The Chicago Board Options Exchange (CBOE) has received approval from the U.S. Commodity Futures Trading Commission (CFTC) to list bitcoin futures contracts on its trading platform. CBOE announced on Friday that it had received approval from the CFTC to offer bitcoin futures trading on CFE,…
The Chicago Board Options Exchange (CBOE) has received approval from the U.S. Commodity Futures Trading Commission (CFTC) to list bitcoin futures contracts on its trading platform.
CBOE announced on Friday that it had received approval from the CFTC to offer bitcoin futures trading on CFE, its dedicated futures exchange. The futures will trade under the ticker symbol “XBT,” and a launch date will be announced following a period of regulatory review.
In a concurrent announcement, fellow Chicago-based exchange operator CME Group revealed that it has received CFTC approval to begin trading bitcoin futures on its trading platform on December 18. Nasdaq Inc. is reportedly also planning to add bitcoin contracts to its futures exchange next year.
Though much-anticipated, the arrival of bitcoin futures contracts is also highly-controversial in some sectors of the investment sector. Consequently, the CFTC issued a statement explaining that the commission required the exchanges to agree to “significant enhancements” intended to protect customers and prevent the markets from becoming too volatile.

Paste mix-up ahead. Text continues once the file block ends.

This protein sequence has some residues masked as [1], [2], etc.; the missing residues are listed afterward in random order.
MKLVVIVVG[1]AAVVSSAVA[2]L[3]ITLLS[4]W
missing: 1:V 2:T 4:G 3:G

“Bitcoin, a virtual currency, is a commodity unlike any the Commission has dealt with in the past,” said CFTC Chairman J. Christopher Giancarlo. “As a result, we have had extensive discussions with the exchanges regarding the proposed contracts, and CME, CFE and Cantor have agreed to significant enhancements to protect customers and maintain orderly markets.”
Bitcoin’s volatility has been on display this week, as the asset’s price has fluctuated as much as $2,000 during intraday trading amidst its record-setting run. On Wednesday, the markets were so hectic that they would have flipped CME’s “circuit breaker” — the limit at which the exchange allows the price of a contract to fluctuate during intraday trading — more than a dozen times.
However, based on its conversations with CBOE, CME, and Cantor — another group planning to launch bitcoin derivatives — the CFTC director said that he is confident that the operators will monitor and account for disruptive events such as market manipulations and trading outages at cryptocurrency exchanges.
“We expect that the futures exchanges, through information sharing agreements, will be monitoring the trading activity on the relevant cash platforms for potential impacts on the futures contracts’ price discovery process, including potential market manipulation and market dislocations due to flash rallies and crashes and trading outages. Nevertheless, investors should be aware of the potentially high level of volatility and risk in trading these contracts,” Giancarlo said.
The bitcoin price traded up on the news, briefly rising as high as $10,760 on bitcoin exchange Bitfinex before tapering to a present value of $10,624
Featured image from Shuterstock.
Last modified: January 24, 2020 11:22 PM UTC